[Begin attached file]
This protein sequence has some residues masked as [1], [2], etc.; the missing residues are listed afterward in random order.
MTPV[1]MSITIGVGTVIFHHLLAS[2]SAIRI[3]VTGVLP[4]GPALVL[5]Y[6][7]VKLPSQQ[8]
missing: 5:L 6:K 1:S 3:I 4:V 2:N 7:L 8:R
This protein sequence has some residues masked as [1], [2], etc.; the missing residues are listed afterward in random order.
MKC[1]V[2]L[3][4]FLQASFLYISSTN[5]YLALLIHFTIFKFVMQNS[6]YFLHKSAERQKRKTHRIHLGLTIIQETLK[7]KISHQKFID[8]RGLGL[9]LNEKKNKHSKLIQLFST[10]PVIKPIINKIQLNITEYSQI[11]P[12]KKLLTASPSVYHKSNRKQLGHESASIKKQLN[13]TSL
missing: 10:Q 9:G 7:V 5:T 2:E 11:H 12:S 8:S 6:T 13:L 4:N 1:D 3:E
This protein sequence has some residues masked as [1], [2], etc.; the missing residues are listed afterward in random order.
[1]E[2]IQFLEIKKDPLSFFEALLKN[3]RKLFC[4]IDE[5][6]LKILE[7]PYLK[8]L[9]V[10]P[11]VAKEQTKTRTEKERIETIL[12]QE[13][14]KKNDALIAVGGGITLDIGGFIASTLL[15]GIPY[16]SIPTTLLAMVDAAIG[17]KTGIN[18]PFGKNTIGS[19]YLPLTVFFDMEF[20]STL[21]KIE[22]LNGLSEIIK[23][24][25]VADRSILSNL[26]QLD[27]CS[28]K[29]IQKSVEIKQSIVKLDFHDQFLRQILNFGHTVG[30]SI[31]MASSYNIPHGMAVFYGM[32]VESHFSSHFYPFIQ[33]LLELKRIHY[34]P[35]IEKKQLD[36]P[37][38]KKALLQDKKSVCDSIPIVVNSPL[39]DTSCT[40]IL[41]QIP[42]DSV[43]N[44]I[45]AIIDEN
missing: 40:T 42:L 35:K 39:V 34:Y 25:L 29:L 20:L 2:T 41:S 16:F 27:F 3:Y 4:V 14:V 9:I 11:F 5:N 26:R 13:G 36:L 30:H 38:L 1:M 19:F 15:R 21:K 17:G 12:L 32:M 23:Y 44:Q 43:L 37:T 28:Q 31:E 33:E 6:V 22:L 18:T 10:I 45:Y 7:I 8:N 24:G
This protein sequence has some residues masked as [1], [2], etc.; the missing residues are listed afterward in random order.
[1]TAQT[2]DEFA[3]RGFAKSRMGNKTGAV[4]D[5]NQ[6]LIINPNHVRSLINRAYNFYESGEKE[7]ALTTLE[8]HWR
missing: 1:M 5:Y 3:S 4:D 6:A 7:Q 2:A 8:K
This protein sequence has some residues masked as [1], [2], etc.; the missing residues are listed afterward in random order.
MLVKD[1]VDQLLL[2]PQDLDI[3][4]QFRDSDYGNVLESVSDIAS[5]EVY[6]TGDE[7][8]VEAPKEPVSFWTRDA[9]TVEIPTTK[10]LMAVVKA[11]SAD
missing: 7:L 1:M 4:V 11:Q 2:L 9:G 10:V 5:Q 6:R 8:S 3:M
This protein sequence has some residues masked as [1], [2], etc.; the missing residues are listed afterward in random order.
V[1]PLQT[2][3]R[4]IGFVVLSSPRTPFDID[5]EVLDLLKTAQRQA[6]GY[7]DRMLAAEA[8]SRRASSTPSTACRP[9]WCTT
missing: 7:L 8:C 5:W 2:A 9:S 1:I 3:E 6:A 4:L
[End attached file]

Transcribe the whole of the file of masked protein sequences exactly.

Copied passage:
This protein sequence has some residues masked as [1], [2], etc.; the missing residues are listed afterward in random order.
MTPV[1]MSITIGVGTVIFHHLLAS[2]SAIRI[3]VTGVLP[4]GPALVL[5]Y[6][7]VKLPSQQ[8]
missing: 5:L 6:K 1:S 3:I 4:V 2:N 7:L 8:R
This protein sequence has some residues masked as [1], [2], etc.; the missing residues are listed afterward in random order.
MKC[1]V[2]L[3][4]FLQASFLYISSTN[5]YLALLIHFTIFKFVMQNS[6]YFLHKSAERQKRKTHRIHLGLTIIQETLK[7]KISHQKFID[8]RGLGL[9]LNEKKNKHSKLIQLFST[10]PVIKPIINKIQLNITEYSQI[11]P[12]KKLLTASPSVYHKSNRKQLGHESASIKKQLN[13]TSL
missing: 10:Q 9:G 7:V 5:T 2:E 11:H 12:S 8:S 6:T 13:L 4:N 1:D 3:E
This protein sequence has some residues masked as [1], [2], etc.; the missing residues are listed afterward in random order.
[1]E[2]IQFLEIKKDPLSFFEALLKN[3]RKLFC[4]IDE[5][6]LKILE[7]PYLK[8]L[9]V[10]P[11]VAKEQTKTRTEKERIETIL[12]QE[13][14]KKNDALIAVGGGITLDIGGFIASTLL[15]GIPY[16]SIPTTLLAMVDAAIG[17]KTGIN[18]PFGKNTIGS[19]YLPLTVFFDMEF[20]STL[21]KIE[22]LNGLSEIIK[23][24][25]VADRSILSNL[26]QLD[27]CS[28]K[29]IQKSVEIKQSIVKLDFHDQFLRQILNFGHTVG[30]SI[31]MASSYNIPHGMAVFYGM[32]VESHFSSHFYPFIQ[33]LLELKRIHY[34]P[35]IEKKQLD[36]P[37][38]KKALLQDKKSVCDSIPIVVNSPL[39]DTSCT[40]IL[41]QIP[42]DSV[43]N[44]I[45]AIIDEN
missing: 40:T 42:L 35:K 39:V 34:Y 25:L 29:L 20:L 2:T 41:S 16:F 27:F 3:Y 4:V 14:V 9:I 11:F 5:N 26:R 13:G 36:L 30:H 38:L 1:M 19:F 15:R 21:K 17:G 12:L 32:M 23:Y 44:Q 43:L 37:T 28:Q 31:E 33:E 6:V 22:L 18:T 10:I 45:Y 7:I 8:N 24:G
This protein sequence has some residues masked as [1], [2], etc.; the missing residues are listed afterward in random order.
[1]TAQT[2]DEFA[3]RGFAKSRMGNKTGAV[4]D[5]NQ[6]LIINPNHVRSLINRAYNFYESGEKE[7]ALTTLE[8]HWR
missing: 1:M 5:Y 3:S 4:D 6:A 7:Q 2:A 8:K
This protein sequence has some residues masked as [1], [2], etc.; the missing residues are listed afterward in random order.
MLVKD[1]VDQLLL[2]PQDLDI[3][4]QFRDSDYGNVLESVSDIAS[5]EVY[6]TGDE[7][8]VEAPKEPVSFWTRDA[9]TVEIPTTK[10]LMAVVKA[11]SAD
missing: 7:L 1:M 4:V 11:Q 2:L 9:G 10:V 5:Q 6:R 8:S 3:M
This protein sequence has some residues masked as [1], [2], etc.; the missing residues are listed afterward in random order.
V[1]PLQT[2][3]R[4]IGFVVLSSPRTPFDID[5]EVLDLLKTAQRQA[6]GY[7]DRMLAAEA[8]SRRASSTPSTACRP[9]WCTT
missing: 7:L 8:C 5:W 2:A 9:S 1:I 3:E 6:A 4:L